Thus far, the SADF's role in the north of SWA/Namibia and in Angola has always been associated primarily with the SA Army's hot pursuit and later also (semi-) conventional operations, ably supported by the SAAF. In Allan du Toit's book on the SA Navy's ships, there are only a few references to the Navy's operational role in the years 1975 to 1989,54 and even in the book of Chris Bennett and Arnè Söderlund on the history of the SA Navy, there are just three cursory references to the SA Navy's involvement in providing support to Special Forces.55 Of course, as has been indicated, the SA Navy/Recce operations were not confined to the "Western Front" (i.e. the coast of Angola),56 but also included top secret operations along the coast and in adjacent coastal cities and areas of Mozambique - in aid of the white minority Rhodesian government until 1980, and later in support of the Resistência Nacional Moçambicana (RENAMO).57

In the Recce operations mentioned above, many members of the opponent forces died but sometimes civilians also perished; and in the clashes that took place in the north of SWA/Namibia and especially in Angola, tens of thousands of people died, particularly during the conventional battles.58 After the cessation of hostilities the combatants returned - went back to their homes in Angola, to new homes in Namibia, to Cuba, to Eastern Bloc countries, and back to the "States" (South Africa). Many of the veterans bore the scars of war; in some cases, with physical wounds but mostly of a psychological nature. Many, many books on the war have been written, but few are as thought-provoking as Gary Baines's excellent book, South Africa's "Border War": Contested Narratives and Conflicting Memories. In this superb, scholarly work he indicates eloquently just how contested South Africa's past, with special reference to the Border War, indeed is. In the numerous publications on this controversial conflict, the battles of 1966 to 1989 are, in a sense, refought as published "memory wars", where antagonists "construct histories that validate their actions and discredit those of their erstwhile enemies".59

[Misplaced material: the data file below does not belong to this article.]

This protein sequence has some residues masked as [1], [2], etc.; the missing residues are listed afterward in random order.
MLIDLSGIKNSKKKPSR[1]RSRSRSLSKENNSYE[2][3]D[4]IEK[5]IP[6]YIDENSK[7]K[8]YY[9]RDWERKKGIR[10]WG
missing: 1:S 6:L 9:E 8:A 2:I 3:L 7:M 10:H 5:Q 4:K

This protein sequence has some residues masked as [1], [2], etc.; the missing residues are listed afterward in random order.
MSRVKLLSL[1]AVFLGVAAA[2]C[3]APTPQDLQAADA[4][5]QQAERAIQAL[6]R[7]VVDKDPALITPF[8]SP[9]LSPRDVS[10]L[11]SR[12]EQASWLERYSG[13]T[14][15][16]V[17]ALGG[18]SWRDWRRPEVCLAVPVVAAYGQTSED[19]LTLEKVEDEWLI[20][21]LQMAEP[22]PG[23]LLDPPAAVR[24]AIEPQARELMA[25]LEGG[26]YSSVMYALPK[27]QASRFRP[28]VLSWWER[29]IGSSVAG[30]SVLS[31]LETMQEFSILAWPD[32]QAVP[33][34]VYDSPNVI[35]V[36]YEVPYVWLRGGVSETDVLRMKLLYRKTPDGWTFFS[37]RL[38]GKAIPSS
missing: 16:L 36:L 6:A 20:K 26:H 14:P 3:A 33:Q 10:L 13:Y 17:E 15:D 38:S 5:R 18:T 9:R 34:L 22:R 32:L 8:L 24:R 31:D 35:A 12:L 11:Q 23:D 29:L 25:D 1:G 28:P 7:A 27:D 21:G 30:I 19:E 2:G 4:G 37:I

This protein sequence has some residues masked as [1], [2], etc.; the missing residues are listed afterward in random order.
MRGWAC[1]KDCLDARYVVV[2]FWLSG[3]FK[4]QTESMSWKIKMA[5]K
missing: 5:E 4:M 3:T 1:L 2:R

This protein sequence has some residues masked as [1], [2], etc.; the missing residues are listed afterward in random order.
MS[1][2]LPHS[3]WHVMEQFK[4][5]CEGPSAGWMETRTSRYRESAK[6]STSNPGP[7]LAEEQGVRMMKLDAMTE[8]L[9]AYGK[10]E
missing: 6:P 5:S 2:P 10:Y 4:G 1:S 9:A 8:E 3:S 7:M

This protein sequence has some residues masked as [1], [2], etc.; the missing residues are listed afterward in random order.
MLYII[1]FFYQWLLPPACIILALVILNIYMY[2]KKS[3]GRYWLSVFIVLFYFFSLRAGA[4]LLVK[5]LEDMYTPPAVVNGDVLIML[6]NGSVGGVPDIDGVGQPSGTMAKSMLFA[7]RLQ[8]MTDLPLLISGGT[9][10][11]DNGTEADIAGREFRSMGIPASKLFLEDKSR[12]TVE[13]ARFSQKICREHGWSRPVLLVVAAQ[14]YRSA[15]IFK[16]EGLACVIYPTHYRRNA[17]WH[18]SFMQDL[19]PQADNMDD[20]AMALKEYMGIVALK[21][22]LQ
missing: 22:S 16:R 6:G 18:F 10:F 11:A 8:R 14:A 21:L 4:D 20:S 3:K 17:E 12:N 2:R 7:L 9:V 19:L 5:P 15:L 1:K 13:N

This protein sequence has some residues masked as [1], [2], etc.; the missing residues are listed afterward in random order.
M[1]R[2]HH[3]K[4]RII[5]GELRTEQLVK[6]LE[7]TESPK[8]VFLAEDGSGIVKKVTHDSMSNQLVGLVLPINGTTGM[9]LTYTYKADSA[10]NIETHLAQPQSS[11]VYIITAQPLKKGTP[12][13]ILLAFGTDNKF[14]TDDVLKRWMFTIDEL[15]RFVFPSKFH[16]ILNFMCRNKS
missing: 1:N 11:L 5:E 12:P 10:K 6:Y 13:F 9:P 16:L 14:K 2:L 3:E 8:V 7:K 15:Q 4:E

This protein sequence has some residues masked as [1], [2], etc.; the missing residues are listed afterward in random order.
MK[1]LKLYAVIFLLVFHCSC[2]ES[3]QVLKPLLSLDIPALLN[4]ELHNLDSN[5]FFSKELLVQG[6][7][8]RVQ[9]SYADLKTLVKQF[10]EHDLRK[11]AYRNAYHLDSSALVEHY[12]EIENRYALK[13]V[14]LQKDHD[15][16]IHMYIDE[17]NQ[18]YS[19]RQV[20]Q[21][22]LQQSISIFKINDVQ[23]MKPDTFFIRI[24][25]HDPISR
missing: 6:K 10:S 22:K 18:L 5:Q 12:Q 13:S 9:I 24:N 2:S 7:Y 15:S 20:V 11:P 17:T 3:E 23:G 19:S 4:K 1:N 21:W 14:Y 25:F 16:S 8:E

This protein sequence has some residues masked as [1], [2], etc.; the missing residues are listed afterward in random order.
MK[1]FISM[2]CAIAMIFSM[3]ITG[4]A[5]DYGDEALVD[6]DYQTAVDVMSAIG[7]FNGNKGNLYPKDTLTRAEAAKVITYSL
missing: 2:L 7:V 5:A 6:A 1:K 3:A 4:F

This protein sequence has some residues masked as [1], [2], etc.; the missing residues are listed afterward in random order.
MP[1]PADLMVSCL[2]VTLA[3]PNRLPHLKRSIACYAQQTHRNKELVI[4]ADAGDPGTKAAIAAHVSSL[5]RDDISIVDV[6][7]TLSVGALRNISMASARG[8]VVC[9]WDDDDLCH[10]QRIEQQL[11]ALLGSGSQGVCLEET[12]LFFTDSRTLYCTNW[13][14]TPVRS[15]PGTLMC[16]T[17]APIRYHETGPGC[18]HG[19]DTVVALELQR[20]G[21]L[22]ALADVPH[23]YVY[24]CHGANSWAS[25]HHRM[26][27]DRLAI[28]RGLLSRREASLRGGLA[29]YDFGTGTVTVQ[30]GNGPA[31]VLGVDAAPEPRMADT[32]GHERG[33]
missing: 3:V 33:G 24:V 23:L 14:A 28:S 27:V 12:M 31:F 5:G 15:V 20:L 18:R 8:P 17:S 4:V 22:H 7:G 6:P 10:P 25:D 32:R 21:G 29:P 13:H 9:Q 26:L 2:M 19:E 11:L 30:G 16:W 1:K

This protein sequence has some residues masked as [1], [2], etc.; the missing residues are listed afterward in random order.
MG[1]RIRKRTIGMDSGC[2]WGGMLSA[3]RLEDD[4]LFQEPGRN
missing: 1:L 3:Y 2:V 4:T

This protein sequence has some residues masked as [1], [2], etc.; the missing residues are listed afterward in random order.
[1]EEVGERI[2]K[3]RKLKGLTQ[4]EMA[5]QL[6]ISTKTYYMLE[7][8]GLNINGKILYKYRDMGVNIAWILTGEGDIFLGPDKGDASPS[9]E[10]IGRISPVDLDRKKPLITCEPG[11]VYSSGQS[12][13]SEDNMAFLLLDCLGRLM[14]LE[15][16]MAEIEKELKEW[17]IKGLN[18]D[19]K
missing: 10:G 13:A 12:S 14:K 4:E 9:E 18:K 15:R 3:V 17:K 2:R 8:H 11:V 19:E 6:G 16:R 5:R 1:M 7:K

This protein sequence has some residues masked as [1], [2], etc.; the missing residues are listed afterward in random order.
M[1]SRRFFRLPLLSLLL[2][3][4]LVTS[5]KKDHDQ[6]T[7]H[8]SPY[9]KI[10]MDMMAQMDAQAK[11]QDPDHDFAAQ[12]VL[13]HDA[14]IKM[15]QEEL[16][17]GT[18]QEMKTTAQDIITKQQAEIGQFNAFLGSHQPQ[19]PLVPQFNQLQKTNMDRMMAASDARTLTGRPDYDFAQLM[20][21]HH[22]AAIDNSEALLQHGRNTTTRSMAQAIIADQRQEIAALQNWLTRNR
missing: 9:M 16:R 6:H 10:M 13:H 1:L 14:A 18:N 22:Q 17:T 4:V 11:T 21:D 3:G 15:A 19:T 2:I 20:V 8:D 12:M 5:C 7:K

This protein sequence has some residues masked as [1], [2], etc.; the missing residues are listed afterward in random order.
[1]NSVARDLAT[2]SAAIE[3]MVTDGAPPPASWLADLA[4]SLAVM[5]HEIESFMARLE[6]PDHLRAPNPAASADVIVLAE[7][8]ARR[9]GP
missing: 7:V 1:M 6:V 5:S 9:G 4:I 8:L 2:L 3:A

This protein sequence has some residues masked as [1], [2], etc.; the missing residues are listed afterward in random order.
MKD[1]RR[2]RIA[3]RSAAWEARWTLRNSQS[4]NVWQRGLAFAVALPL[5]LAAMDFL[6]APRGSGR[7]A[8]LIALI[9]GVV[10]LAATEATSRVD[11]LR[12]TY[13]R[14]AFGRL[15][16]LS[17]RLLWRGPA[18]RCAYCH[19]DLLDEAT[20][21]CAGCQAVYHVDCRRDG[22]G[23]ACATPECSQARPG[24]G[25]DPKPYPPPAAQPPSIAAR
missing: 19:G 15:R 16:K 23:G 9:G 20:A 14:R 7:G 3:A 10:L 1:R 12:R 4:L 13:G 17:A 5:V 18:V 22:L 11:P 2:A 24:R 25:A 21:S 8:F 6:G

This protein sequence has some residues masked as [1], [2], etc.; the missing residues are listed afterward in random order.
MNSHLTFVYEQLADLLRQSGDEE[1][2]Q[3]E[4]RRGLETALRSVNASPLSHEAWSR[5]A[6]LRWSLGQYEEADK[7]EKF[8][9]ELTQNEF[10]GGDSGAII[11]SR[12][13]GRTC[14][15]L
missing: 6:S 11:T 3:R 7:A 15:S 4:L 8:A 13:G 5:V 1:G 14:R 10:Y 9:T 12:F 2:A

Each of the three books evaluated in this article can be regarded as representative of three different categories of "War for Southern Africa" publications: Iron Fist being a military history book written unashamedly from South African veterans' point of view; A Far-away War endeavouring to place the military and other events in a broader context and giving voice to many of the opposing military role-players; and South Africa's "Border War", a work of scholarship par excellence which sheds light on what happened after the guns and rifles fell silent. When read and evaluated together, these books link up with one another, providing information and insights on aspects of the War for Southern Africa not dealt with in earlier publications (or at least, not as comprehensively), also providing pointers for further scholarly investigation. Many of those who enjoyed reading Iron Fist from the Sea will not like what is said in, A Far-away War, and vice versa; while South Africa's "Border War" will speak only to a much narrower academic readership. This said, all three books invite much-needed further discourse on a protracted conflict.